Not only are the protein composition and abundance in a cell critical for the catalog but also the protein-protein interaction data, posttranslational modification information, and protein complexes data. Advances in protein mass spectrometry enable the identification and quantitative measurement of most proteins in a cell type (5), the quantification of posttranslational modifications, and the assessment of protein complexes. Protein-protein interaction data and the kinetic parameters associated with all interactions in the cells of interest are needed, and the proteome-scale project on protein-protein interactions for human proteins makes this feasible (6). Protein-protein interactions often involve discrete regions (domains) within proteins; hence, current methods to quantify domain interactions (7) can be leveraged to obtain steady-state affinity measurements and forward and reverse rate constants. Although technology development and adaptation are needed to obtain proteome-wide kinetic interaction data, the basic methodologies are available and can be readily extended. Mass spectrometry and antibody-based methods can also be used to assess posttranslational modifications, as well as the composition and stoichiometry of protein complexes (8). Measuring of enzyme activities in a high-throughput manner in which activities of multiple enzymes are simultaneously measured remains a challenge; however, the use of stable isotope-labeled substrates in metabolomic analyses combined with appropriate informatics enables the quantification of enzyme activities, the estimation of kinetic parameters, and the dynamics of metabolic pathways (9).

There are numerous classes of metabolites. Cataloging and quantifying all of them may not be feasible initially. Identifying and quantifying metabolites involved in key cellular functions in the cell type of interest is a logical start. LIPID Metabolites and Pathways Strategy and the National Institutes of Health Common Fund Metabolomics Projects have made great strides in quantifying and identifying metabolites by mass spectrometry and nuclear magnetic resonance; these data can be leveraged for the quantitative catalog. Correlating the metabolite data with the measurements of enzyme activities can produce a comprehensive picture of the dynamics of biochemical pathways. Data on the interactions of metabolites with proteins are required. Protein-lipid interaction studies (10) can inform technologies for high-throughput data gathering for interactions of proteins with other small molecules. Reagents for quantifying important ions are available and can be used to gather this information.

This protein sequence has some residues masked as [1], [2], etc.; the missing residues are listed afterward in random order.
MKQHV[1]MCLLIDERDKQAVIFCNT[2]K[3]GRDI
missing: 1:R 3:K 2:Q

The informatics challenges for a quantitative catalog are many. Each data type needs to be cataloged in a consistent manner, and there has to be interoperability across data types. For this, a “smart” database that learns and flags inconsistencies during data input and integration is needed. The data could be organized modularly as pathways and networks, because such modules can be used in graph theory modeling and in statistical and dynamical models to perform predictive simulations of cell functions. A successful catalog will have fully organized and functionally annotated lists of the biochemical and biophysical properties of all cellular proteins and components and their participation in reactions to produce cell-level functions, such as action potentials and contractility in myocytes or glucose-regulated insulin secretion in pancreatic cells. Such reactions can be readily assembled into pathways and subnetworks and can be used as modules to build larger-scale, well-constrained dynamical models that, when integrated with genomic and epigenomic information, will enable computer-based algorithms for precision medicine by coupling clinical phenotyping to cellular mechanisms. For long-term sustainability, it is paramount that this catalog use existing data repositories when possible.